William Blake

William Blake (1757-1827) was an artist, printmaker, poet, philosopher, revolutionary and fierce social critic. He believed passionately in the importance of the imagination, and he called the new industrial England a “land of poverty”, described factories as “dark Satanic Mills”, and he denounced the exploitation, oppression and indoctrination of the poor by the ruling classes and the church. At 14 he was apprenticed as an engraver, and as a young man he worked as an engraver and illustrator. He published his poems as integrated works of poetic and visual art, etching words and drawings on copper plates, and colouring the individual prints by hand. He called this process “Illuminated Printing”. Many of Blake’s most popular and most accessible poems are found in two collections: Songs of Innocence (1789) and Songs of Experience (1794). The complete 1794 collection was called Songs of Innocence and Experience and was subtitled “Shewing the Two Contrary States of the Human Soul”. A number of poems in Songs of Experience are counterpart-pieces to poems in Songs of Innocence. Many images that illustrate the poems are available online in The Blake Archive: they vary in colour and appearance as they are photographs of the original plates in the various copies of the book.

 

william_blake  

Information about the author

This is a chart of some of the differences between Blake’s poems in The Songs of Innocence and The Songs of Experience. The chart may be helpful when you work with Blake’s poems from The Songs of Innocence and The Songs of Experience.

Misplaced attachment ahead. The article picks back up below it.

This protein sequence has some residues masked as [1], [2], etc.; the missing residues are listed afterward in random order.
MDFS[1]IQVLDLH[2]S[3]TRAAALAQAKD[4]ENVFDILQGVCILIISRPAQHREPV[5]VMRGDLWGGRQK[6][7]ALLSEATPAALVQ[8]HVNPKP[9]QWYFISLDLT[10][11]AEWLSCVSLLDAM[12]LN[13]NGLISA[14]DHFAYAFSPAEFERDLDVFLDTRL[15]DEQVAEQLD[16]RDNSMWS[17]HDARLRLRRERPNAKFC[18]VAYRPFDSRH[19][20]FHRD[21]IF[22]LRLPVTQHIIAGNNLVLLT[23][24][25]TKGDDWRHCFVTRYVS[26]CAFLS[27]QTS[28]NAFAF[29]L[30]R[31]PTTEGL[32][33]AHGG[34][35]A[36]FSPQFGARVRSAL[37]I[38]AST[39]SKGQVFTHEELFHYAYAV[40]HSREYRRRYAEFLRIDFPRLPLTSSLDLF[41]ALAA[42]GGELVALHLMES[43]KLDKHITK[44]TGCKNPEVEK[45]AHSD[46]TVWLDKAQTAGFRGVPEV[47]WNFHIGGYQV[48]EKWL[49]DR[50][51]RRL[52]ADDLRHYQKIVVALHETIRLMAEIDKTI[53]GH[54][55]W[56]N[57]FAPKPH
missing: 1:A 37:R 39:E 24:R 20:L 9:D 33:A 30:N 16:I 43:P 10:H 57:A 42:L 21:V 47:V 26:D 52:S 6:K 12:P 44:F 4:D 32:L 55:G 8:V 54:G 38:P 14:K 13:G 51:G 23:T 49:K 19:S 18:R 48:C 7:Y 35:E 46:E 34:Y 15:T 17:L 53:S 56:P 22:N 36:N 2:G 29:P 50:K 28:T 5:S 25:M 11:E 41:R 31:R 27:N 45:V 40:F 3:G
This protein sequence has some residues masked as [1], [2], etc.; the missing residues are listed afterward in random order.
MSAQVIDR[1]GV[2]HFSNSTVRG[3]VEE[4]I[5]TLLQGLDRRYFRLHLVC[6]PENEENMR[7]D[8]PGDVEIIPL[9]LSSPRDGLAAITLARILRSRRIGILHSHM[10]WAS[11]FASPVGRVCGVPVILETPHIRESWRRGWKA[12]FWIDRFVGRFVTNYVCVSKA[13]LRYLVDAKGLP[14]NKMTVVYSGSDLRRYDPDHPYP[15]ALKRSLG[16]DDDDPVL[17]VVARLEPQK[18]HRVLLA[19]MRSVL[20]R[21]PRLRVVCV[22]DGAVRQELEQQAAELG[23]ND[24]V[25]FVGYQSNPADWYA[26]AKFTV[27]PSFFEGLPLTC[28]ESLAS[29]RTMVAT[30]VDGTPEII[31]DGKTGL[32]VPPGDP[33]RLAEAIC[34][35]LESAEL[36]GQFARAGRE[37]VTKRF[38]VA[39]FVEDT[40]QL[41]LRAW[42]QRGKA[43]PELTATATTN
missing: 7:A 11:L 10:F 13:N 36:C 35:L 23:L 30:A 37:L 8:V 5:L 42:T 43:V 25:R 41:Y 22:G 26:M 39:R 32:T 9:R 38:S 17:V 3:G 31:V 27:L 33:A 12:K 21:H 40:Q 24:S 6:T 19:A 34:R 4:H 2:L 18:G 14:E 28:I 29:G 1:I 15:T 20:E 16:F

Songs of Innocence

  Songs of Experience

The innocent world of childhood

The adult world of fear, corruption and repression

 

Vision: And I wrote my happy songs,

Every child may joy to hear.”

 

 

Keywords: A world of harmonious unity, an ideal world.

The free life of the imagination

 

Keywords: Love, mercy, pity, affection, joy, delight

 

Language: Simple, no attempt at poetic effects.

 

Structure: Often simple narrative: first … and then … and then, or questions and answers

 

Speaker: Not concerned with larger moral issues, describes what he is seeing, doesn’t analyse or pass judgement.

 

Although Blake says he is writing “happy songs ,/ Every child may joy to hear”, many of the poems  such as “The Chimney Sweeper” and “Holy Thursday” are deeply equivocal. Behind the seemingly harmonious world described by the child, the adult reader sees a world of exploitation and cruelty that the child is too young to understand.

 

 

The contrary vision: Reveal an ugly, terrifying world of poverty, disease, war, prostitution, exploitation, social repression.

 

Keywords: A broken world, no unity

 

 

 

Keywords: Fear, hypocrisy, selfishness, cruelty

 

Language: Compressed metaphors and symbols

 

Structure: Questions not answered, or if answered the conclusion is negative.

 

Speaker: Chiefly concerned with interpreting what he sees. The poems are  often an indictment on

a religious and social level.

 

Love: Selfish desire for possession (“The Clod and the Pebble”) does not exist, is ‘killed’ by conventional morality: church versus love (“The Garden of Love”).

Religion: A negation of love, kills love, desires, etc. with prohibitions, the ‘thou-shalt-nots’, no natural play of the affections. Desires and pleasure killed when regulated.

Church: Religion is also a means of keeping people down. Poor people are told they will get compensation in Heaven. It conditions people’s minds, even children’s minds (“London”)